COURT OF APPEALS OF TEXAS, SECOND DISTRICT, FORT WORTH
Qaddura v. State
2007 Tex. App. LEXIS 1493
Qaddura owned a slaughterhouse where he kept sheep and goats for slaughter. On several occasions he was warned by police that if he failed to provide better care for the animals prior to slaughter, he would be charged with animal cruelty. After promising to comply with the Sheriff’s orders, Qaddura left for a month long vacation, explicitly placing the animals in the custody of his tenant, who in return would be allowed to park his mobile home on the property. Although the tenant testified that he fed and provided fresh water to the animals every day, the sheriff who responded to a smell complaint originating at the slaughterhouse testified that he saw little evidence of water and the only feed around was moldy old hay. At trial, the jury believed the sheriff and convicted the owner of the slaughterhouse of animal cruelty. On appeal, the court upheld the evidence as sufficient to support the verdict. Even though the owner left the animals in the care of his tenant and told the tenant to feed the animals, the evidence was sufficient for the jury to conclude that the owner knew there was not enough feed for the animals and that the owner did not order the tenant to secure more feed. Thus, the jury could reasonably conclude that the owner “at least knowingly failed unreasonably to provide necessary food, care, or shelter for an animal in his custody,” even though the animals were in the physical custody of his tenant for a significant period of time.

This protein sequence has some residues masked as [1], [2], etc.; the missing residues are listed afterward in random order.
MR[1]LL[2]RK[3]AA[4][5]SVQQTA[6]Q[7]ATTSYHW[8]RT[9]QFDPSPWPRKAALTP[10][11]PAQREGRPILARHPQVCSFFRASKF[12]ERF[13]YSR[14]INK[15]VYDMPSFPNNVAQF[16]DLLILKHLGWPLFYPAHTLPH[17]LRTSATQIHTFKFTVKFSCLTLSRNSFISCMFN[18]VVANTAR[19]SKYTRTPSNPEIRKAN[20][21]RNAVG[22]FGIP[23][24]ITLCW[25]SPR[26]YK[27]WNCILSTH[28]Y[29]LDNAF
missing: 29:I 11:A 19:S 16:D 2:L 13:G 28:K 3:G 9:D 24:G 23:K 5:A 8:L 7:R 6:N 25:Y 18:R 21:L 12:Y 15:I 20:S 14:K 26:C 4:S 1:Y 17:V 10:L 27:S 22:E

LEE ANN DAUPHINOT
delivered the opinion of the court.
Opinion of the Court:
A jury convicted Appellant Khaled Mohammad “Kevin” Qaddura of cruelty to an animal, and the trial court sentenced him to 180 days' confinement in the Parker County Jail and a fine of $4,000. Appellant brings two points on appeal, challenging the legal and factual sufficiency of the evidence to support his guilt. Because we hold that the evidence is both legally and factually sufficient, we affirm the trial court's judgment.
Appellant was charged with the offense of cruelty to animals by information on grounds that he had intentionally or knowingly failed unreasonably to provide necessary food for one or more goats in his custody, had intentionally or knowingly abandoned unreasonably the goat or goats, and had intentionally or knowingly confined the goat or goats in a cruel manner.FN2 Section 42.09 of the Texas Penal Code provides in pertinent part that
FN2. See Tex. Penal Code Ann. § 42.09 (Vernon Supp.2006).
(a) A person commits an offense if the person intentionally or knowingly:
(2) fails unreasonably to provide necessary food, care, or shelter for an animal in the person's custody;
(3) abandons unreasonably an animal in the person's custody;
(4) transports or confines an animal in a cruel manner;
(c) For purposes of this section:
(1) “Abandon” includes abandoning an animal in the person's custody without making reasonable arrangements for assumption of custody by another person.
(2) “Animal” means a domesticated living creature and wild living creature previously captured. “Animal” does not include an uncaptured wild creature or a wild creature whose capture was accomplished by conduct at issue under this section.
(3) “Cruel manner” includes a manner that causes or permits unjustified or unwarranted pain or suffering.
(4) “Custody” includes responsibility for the health, safety, and welfare of an animal subject to the person's care and control, regardless of ownership of the animal.
(5) “Necessary food, care, or shelter” includes food, care, or shelter provided to the extent required to maintain the animal in a state of good health.FN3